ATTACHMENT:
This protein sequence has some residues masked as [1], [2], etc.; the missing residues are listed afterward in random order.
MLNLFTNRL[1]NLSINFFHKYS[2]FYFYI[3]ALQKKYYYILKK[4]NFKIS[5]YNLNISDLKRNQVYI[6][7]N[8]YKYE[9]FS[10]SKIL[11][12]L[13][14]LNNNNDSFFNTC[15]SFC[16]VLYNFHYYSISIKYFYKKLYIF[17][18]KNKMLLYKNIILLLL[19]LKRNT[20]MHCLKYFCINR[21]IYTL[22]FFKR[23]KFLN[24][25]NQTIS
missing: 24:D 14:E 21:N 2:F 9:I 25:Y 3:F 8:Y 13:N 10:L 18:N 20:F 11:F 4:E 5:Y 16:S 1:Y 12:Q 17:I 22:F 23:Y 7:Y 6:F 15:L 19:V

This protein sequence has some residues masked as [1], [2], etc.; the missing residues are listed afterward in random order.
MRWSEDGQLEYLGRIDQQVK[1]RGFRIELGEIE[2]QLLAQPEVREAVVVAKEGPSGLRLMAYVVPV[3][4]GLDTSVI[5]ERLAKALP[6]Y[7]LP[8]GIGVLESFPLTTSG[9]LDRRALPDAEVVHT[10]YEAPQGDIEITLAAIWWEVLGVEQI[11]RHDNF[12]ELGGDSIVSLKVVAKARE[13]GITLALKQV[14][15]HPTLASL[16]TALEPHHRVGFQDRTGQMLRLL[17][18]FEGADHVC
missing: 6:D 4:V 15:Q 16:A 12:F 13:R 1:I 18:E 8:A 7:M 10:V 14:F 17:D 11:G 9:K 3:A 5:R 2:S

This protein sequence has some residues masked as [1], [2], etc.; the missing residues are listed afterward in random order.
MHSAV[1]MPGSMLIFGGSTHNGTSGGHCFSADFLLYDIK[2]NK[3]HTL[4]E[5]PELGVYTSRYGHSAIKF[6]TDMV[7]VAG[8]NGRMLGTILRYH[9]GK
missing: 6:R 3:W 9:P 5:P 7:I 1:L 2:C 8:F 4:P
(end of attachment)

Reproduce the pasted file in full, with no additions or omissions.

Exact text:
This protein sequence has some residues masked as [1], [2], etc.; the missing residues are listed afterward in random order.
MLNLFTNRL[1]NLSINFFHKYS[2]FYFYI[3]ALQKKYYYILKK[4]NFKIS[5]YNLNISDLKRNQVYI[6][7]N[8]YKYE[9]FS[10]SKIL[11][12]L[13][14]LNNNNDSFFNTC[15]SFC[16]VLYNFHYYSISIKYFYKKLYIF[17][18]KNKMLLYKNIILLLL[19]LKRNT[20]MHCLKYFCINR[21]IYTL[22]FFKR[23]KFLN[24][25]NQTIS
missing: 24:D 14:E 21:N 2:F 9:I 25:Y 3:F 8:Y 13:N 10:L 18:N 20:F 11:F 4:E 5:Y 16:S 1:Y 12:Q 17:I 22:F 23:Y 7:Y 6:F 15:L 19:V

This protein sequence has some residues masked as [1], [2], etc.; the missing residues are listed afterward in random order.
MRWSEDGQLEYLGRIDQQVK[1]RGFRIELGEIE[2]QLLAQPEVREAVVVAKEGPSGLRLMAYVVPV[3][4]GLDTSVI[5]ERLAKALP[6]Y[7]LP[8]GIGVLESFPLTTSG[9]LDRRALPDAEVVHT[10]YEAPQGDIEITLAAIWWEVLGVEQI[11]RHDNF[12]ELGGDSIVSLKVVAKARE[13]GITLALKQV[14][15]HPTLASL[16]TALEPHHRVGFQDRTGQMLRLL[17][18]FEGADHVC
missing: 6:D 4:V 15:Q 16:A 12:F 13:R 1:I 18:E 8:A 7:M 10:V 14:F 17:D 11:G 9:K 3:A 5:R 2:S

This protein sequence has some residues masked as [1], [2], etc.; the missing residues are listed afterward in random order.
MHSAV[1]MPGSMLIFGGSTHNGTSGGHCFSADFLLYDIK[2]NK[3]HTL[4]E[5]PELGVYTSRYGHSAIKF[6]TDMV[7]VAG[8]NGRMLGTILRYH[9]GK
missing: 6:R 3:W 9:P 5:P 7:I 1:L 2:C 8:F 4:P